JACKSONVILLE, Fla. – Negotiations have seemingly stalled between the Jacksonville chapter of the Teamsters Union and the two transportation vendors that service Duval County Public Schools.
Rebecca Cardona, a representative for Teamsters Local 512, told News4Jax on Monday that ballots had recently been distributed to the union’s approximately 1,200 school bus operators and monitors, raising the question of a possible strike. Cardona said the ballots are due no later than Aug 17.
Duval County students are scheduled to resume classes on Aug. 20 and approximately 28,000 of them have already registered for transportation, according to DCPS spokesperson Sonya Duke-Bolden. “This number will change, as registration is still happening,” Duke-Bolden said.
Cardona, who is playing a key role in the negotiations, issued the following statement about the possibility of a strike:
“We continue to urge DCPS and the carriers, Durham and STA, to put in place safe conditions to protect our members and the students upon embarking on sometimes lengthy school bus rides to and from school. School bus drivers and attendants are entitled to a safe work environment and it is the carriers legal obligation to assure a safe work environment. Without such protections in place as of today, Local 512 is exploring all options to protect our members.”Rebecca Cardona, Representative of Teamsters Local 512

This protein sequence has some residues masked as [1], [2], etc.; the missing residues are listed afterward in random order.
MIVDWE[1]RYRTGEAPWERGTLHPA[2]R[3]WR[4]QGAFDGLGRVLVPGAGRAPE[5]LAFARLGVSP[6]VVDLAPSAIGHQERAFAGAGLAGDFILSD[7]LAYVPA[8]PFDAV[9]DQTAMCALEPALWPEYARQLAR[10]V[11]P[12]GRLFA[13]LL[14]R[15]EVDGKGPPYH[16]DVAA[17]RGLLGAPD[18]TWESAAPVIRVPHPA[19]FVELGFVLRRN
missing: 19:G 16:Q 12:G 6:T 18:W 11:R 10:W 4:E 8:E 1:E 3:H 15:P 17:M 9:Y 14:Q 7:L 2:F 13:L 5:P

Superintendent Dr. Diana Greene has said following Centers for Disease Control and Prevention guidelines for social distancing on school buses is not feasible for the district, saying “it would take almost 10 hours to deliver” students if they were spaced according to federal recommendations.
Chief among the concerns of drivers, according to Cardona, is the lack of social distancing in the transportation plan.
The district’s transportation page on the COVID-19 section of its website said in a small, italicized font, “Meeting CDC guidance for social distancing on a school bus is not possible. Because of this, the following changes will be made to the district’s normal transportation processes,” and then lists the precautions the district is taking.
“It’s not acceptable,” Cardona told News4Jax in July. “The guidelines in place say that six feet social distance is a critical portion of keeping yourself safe as well as people around you, so you are not spreading this virus. As the guidelines are set right now, that’s not what’s going to happen on these school buses.”
Neither Student Transportation of America nor Durham School Services responded to News4Jax’s request for comment as of the publication of this article.